Saturday, May 1, 2010

New York City's Times Square, a Smoking SUV, and Decisions

Update (May 1, 2010, 11:26 p.m. Central; 04:26 UTC)

I've learned to be cautious about accepting information leaked by an anonymous source during a rapidly-evolving situation, but this is interesting, plausible, and suggestive:
"Cops find suspected car bomb in Times Square"
The Associated Press (May 1, 2010)

"Police evacuated buildings and cleared streets of thousands of tourists around New York City's Times Square after finding an apparent car bomb in a parked SUV.

"New York City police say a mounted police officer noticed smoke coming from the SUV at 6:30 p.m. Saturday. A law enforcement official tells The Associated Press that bomb investigators found propane tanks, powder and an apparent timing device inside the vehicle. The official wasn't authorized to release the information and spoke on condition of anonymity.

"Police evacuated several residential and commercial buildings and cleared several streets of thousands of tourists milling around on a warm Saturday night...."
We'll see how this develops.
Update (May 1, 2010, 10:57 p.m. Central; May 2, 03:57 UTC)

Looks like NYC authorities made the right decision:
"NY police confirm car bomb caused Times Sq. evacuation"
Reuters (May 1, 2010)

"The New York Police Department said on Saturday the incident that caused Times Square to be evacuated was what appeared to be a car bomb, which was being dismantled by officers on the scene.

" 'This appears to be a car bomb that the bomb squad is in the process of dismantling,' police spokesman Paul Browne said. 'We do not know the motive.'..."
I'm strongly inclined to believe that New York's Finest don't know why that bomb was planted. They may not know who planted it: yet.

I'm not going to speculate: not with so little to go on. The "obvious" suspects may not be the guilty parties:Bottom line? For me, its' that nobody seems to have been hurt. That's good news. Identifying who planted the bomb, and why, can wait: while competent professionals sort through the evidence.

The update ends here. I'm leaving the original post as-is.
Odds are pretty good that this is a vehicular fire that happened in the wrong place:
"UPDATE 2-New York's Times Sq. evacuated for suspicious vehicle"
Reuters (May 1, 2010)

"Police evacuated New York's Times Square on Saturday night after a dark-colored sports utility vehicle was found to be smoking and a small 'flash' was observed by firefighters on the scene.

"Officers at the scene said the evacuation order stemmed from an 'emergency investigation' and dozens of officers blocked access to the busy central Manhattan square, which is popular with tourists and theater-goers.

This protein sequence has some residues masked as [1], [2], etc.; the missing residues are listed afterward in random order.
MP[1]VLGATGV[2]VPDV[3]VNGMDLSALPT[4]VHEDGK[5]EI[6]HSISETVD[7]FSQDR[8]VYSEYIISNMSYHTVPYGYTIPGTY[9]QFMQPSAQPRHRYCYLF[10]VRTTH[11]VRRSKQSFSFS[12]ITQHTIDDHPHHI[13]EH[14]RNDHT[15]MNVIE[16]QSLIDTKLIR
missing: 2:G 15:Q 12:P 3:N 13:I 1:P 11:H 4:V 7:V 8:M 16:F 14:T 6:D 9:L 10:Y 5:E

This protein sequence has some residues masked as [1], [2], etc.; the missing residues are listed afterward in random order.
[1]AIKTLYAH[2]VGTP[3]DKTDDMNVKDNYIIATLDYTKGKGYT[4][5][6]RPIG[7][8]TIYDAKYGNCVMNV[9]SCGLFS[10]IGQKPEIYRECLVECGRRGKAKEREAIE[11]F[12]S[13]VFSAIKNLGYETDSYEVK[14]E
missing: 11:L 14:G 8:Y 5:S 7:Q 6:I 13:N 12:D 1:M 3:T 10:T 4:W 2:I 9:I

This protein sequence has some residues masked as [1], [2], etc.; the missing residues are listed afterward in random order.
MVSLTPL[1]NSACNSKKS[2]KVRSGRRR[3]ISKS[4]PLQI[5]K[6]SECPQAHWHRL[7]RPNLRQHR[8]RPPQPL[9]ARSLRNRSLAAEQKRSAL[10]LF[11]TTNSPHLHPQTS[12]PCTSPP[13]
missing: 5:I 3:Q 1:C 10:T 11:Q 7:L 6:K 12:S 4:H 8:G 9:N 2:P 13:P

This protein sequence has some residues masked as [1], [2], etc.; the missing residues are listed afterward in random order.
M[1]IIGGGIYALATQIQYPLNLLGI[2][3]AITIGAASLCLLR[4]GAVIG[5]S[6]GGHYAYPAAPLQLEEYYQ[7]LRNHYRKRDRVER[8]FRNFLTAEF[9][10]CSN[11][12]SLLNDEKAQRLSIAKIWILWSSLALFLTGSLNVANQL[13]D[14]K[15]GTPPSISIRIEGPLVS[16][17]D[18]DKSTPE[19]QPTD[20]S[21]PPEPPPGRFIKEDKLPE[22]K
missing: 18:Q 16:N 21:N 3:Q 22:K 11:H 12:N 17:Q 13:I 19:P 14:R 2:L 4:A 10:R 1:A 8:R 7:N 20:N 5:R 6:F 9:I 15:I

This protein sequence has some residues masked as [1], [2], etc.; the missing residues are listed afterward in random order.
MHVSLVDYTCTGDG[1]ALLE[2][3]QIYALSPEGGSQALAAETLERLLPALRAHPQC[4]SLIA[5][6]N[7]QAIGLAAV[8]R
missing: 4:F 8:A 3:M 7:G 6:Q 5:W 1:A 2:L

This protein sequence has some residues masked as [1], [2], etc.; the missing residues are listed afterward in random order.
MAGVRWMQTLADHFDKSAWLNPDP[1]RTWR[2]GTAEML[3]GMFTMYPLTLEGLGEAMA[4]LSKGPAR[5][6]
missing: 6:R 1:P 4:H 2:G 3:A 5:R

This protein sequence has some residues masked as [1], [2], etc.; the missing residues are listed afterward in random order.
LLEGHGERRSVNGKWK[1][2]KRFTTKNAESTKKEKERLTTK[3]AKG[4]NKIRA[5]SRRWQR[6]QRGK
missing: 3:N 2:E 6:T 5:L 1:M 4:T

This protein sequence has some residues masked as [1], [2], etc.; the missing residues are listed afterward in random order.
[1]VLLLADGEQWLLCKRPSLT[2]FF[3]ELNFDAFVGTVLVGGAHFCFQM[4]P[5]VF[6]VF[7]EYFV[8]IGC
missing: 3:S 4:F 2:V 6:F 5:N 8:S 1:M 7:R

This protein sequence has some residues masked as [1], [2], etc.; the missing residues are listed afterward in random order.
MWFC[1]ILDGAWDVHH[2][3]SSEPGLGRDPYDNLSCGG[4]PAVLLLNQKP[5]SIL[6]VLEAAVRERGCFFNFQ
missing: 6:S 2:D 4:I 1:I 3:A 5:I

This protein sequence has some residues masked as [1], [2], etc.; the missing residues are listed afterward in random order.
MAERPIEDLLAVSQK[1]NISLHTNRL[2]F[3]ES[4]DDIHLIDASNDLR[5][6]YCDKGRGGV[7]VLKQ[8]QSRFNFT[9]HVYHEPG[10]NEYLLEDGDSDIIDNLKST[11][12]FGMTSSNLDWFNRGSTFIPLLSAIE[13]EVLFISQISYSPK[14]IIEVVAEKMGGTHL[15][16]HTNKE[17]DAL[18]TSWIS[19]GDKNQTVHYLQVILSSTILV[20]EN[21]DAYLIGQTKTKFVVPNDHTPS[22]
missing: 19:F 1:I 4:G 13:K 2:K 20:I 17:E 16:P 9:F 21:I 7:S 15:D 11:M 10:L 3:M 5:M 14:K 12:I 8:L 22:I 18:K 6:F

"New York Police Department spokesman Paul Browne said a vehicle had been left in Times Square, with smoke seen coming from it.

"There was an unconfirmed report that someone was seen running from the car, Browne said. A bomb squad responded and a small fire was extinguished, he said.

" 'We're just trying to determine if it was anything other than a car fire,' said Browne. 'We don't know yet if it's anything more than that.'

"The SUV is parked very close to a production of 'The LionKing' on 45th Street. Women in evening gowns were among the crowd on one of the warmest nights of the year and the busiest night of the week for Broadway theaters in the area....

"...Reuters reporters on the scene said they heard an explosion from the area of the SUV around 9:15 p.m. An NYPD community affairs officer said that and another small explosion heard by bystanders were the sound of water cannons aimed at the vehicle in an attempt to break through the glass...."

An SUV catches fire: What's the Big Deal?

Some time ago, here in the small town in central Minnesota where I live, I was on hand when a vehicle caught fire near Main Street. I'm not sure if it made the news, even in the local weekly.

Naturally enough: vehicle fires happen, and this one was brought under control quickly. It was a big deal for the vehicle owner, but not for many other folks.

When something like that happens in New York City, the Big Apple, near Times Square: yeah, it's a kind of big deal.

From the sounds of it, emergency responders in New York City handled the situation sensibly. They (1) tried to put out the fire; and (2) started evacuating people in case this wasn't just a vehicular fire.

Let's assume, hypothetically, that this SUV was packed with explosives. The detonation mechanism didn't work the way it was supposed to, and it started smoking. First responders tried to put the fire out, but didn't bother folks seeing the Lion King - or anyone else.

Then, a few minutes later, when that part of New York City disappeared in a bright flash: well there would be quite a few questions asked later.

So, no: I don't think that evacuation was an over-reaction. In 20-20 hindsight, it's easy to see that an evacuation wasn't necessary. At the time, it may not be quite so obvious.

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In short, It is my opinion that some of the resources in this blogroll are neither accurate, nor unbiased. I do, however, believe that they are useful in understanding the War on Terror, the many versions of Islam, terrorism, and related topics.